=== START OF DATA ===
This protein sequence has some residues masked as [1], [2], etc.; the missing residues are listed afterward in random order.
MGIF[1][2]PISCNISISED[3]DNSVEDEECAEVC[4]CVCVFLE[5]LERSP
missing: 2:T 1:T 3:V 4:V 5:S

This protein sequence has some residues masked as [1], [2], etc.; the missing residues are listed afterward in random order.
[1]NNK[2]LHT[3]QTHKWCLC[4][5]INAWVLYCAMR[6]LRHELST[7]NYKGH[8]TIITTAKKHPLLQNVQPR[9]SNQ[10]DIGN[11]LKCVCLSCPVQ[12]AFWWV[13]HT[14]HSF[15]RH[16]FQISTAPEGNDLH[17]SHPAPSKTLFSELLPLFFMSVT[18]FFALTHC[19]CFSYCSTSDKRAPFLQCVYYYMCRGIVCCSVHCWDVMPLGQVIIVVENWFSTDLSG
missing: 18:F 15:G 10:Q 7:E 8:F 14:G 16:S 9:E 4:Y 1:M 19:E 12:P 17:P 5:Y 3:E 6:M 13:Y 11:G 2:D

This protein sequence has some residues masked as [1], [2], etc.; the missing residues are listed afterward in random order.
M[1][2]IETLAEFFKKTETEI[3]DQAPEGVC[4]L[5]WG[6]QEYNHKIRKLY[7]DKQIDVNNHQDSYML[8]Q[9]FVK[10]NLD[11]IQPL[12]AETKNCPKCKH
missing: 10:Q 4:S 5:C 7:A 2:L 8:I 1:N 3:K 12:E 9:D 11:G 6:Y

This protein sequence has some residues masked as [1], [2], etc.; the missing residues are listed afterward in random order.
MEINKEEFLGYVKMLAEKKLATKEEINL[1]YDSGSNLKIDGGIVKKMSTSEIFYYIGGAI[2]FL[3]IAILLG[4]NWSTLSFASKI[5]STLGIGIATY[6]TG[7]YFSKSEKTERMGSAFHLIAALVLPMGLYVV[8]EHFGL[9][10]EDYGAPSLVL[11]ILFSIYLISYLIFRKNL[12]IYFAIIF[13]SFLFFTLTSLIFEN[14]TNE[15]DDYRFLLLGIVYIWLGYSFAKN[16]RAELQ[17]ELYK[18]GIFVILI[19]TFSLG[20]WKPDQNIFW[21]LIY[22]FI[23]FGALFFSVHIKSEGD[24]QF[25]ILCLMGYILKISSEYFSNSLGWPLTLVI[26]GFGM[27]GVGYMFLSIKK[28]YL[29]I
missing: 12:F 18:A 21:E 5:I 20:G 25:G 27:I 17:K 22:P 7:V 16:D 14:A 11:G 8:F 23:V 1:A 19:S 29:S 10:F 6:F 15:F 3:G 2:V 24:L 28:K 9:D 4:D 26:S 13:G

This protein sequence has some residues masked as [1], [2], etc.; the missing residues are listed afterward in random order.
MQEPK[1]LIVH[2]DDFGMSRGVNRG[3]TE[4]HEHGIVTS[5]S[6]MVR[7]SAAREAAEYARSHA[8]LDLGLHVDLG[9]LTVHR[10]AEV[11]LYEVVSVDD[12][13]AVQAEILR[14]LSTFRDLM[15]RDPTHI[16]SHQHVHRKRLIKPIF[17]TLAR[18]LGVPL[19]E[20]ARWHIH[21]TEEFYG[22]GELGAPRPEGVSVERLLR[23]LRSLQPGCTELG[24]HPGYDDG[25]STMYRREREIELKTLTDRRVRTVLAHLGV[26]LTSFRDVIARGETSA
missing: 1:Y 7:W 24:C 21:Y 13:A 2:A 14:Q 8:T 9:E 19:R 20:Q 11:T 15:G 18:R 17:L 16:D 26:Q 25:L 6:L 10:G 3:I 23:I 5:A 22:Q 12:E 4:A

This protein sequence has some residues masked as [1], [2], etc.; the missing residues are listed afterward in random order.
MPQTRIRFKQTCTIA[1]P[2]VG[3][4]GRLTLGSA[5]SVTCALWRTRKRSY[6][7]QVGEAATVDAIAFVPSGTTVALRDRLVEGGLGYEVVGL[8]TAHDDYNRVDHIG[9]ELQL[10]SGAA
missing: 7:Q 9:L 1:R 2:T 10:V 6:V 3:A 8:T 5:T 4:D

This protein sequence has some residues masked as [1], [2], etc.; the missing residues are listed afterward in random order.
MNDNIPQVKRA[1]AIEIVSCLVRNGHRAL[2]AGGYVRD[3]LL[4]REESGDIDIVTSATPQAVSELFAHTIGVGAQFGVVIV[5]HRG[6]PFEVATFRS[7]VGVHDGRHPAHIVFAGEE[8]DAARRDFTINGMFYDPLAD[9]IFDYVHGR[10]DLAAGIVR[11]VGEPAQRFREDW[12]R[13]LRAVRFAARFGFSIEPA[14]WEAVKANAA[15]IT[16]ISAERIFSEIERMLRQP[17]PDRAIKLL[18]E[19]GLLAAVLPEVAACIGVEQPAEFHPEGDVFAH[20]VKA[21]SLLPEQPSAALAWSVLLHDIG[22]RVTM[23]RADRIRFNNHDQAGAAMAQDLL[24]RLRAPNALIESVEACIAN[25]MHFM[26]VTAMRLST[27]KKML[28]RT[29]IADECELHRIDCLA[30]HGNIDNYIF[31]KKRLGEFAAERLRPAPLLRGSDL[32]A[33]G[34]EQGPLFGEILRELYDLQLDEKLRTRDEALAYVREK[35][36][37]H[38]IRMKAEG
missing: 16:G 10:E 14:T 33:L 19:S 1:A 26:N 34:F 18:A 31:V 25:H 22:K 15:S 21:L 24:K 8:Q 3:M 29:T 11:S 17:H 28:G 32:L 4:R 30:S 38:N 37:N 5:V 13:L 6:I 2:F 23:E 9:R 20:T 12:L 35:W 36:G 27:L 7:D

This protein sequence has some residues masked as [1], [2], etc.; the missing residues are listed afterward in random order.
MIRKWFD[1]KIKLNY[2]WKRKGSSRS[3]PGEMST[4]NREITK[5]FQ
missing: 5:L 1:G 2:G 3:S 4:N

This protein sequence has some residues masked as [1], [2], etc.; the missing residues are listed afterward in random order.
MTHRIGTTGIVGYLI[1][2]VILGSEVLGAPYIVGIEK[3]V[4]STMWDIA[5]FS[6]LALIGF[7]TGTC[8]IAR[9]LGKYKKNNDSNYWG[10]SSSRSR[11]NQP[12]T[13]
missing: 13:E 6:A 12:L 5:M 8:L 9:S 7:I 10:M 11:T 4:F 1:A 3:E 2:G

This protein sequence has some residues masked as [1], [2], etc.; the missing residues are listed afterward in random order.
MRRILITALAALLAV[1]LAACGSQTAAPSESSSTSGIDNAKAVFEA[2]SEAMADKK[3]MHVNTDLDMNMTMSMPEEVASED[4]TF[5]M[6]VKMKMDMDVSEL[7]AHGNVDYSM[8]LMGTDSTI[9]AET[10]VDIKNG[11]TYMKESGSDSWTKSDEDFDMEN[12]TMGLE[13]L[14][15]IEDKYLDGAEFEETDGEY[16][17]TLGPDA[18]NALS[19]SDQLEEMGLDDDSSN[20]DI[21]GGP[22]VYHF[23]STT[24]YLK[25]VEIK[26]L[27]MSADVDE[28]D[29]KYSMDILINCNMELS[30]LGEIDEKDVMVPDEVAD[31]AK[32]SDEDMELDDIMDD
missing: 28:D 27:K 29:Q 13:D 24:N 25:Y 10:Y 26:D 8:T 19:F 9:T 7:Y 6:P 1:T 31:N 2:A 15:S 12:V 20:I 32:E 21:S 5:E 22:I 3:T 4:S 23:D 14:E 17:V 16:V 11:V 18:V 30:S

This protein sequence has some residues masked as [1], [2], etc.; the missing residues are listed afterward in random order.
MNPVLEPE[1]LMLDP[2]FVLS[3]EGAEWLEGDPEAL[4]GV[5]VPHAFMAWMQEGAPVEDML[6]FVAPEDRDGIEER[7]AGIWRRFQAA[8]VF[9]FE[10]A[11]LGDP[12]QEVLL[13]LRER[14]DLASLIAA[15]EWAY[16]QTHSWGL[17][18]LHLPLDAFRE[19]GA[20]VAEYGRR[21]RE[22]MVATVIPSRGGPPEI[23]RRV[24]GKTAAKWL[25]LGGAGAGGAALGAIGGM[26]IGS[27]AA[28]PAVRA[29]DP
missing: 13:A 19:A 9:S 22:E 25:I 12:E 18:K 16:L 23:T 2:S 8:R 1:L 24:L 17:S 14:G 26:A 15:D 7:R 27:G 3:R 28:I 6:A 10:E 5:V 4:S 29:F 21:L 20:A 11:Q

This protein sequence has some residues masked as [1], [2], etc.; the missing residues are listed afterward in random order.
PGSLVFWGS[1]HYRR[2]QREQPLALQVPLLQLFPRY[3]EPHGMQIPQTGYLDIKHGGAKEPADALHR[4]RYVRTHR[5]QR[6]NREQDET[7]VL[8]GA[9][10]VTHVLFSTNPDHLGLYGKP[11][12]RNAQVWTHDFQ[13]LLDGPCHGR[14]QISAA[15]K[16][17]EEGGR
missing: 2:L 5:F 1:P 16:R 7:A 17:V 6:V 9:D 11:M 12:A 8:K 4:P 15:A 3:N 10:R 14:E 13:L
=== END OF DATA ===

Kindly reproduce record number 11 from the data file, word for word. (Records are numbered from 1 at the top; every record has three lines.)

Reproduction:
This protein sequence has some residues masked as [1], [2], etc.; the missing residues are listed afterward in random order.
MNPVLEPE[1]LMLDP[2]FVLS[3]EGAEWLEGDPEAL[4]GV[5]VPHAFMAWMQEGAPVEDML[6]FVAPEDRDGIEER[7]AGIWRRFQAA[8]VF[9]FE[10]A[11]LGDP[12]QEVLL[13]LRER[14]DLASLIAA[15]EWAY[16]QTHSWGL[17][18]LHLPLDAFRE[19]GA[20]VAEYGRR[21]RE[22]MVATVIPSRGGPPEI[23]RRV[24]GKTAAKWL[25]LGGAGAGGAALGAIGGM[26]IGS[27]AA[28]PAVRA[29]DP
missing: 13:A 19:A 9:S 22:E 25:I 12:E 18:K 16:L 23:T 2:S 8:R 1:L 24:L 17:S 14:G 26:A 15:D 7:R 27:G 3:R 28:I 6:A 10:E 5:V 4:S 29:F 21:L 20:A 11:Q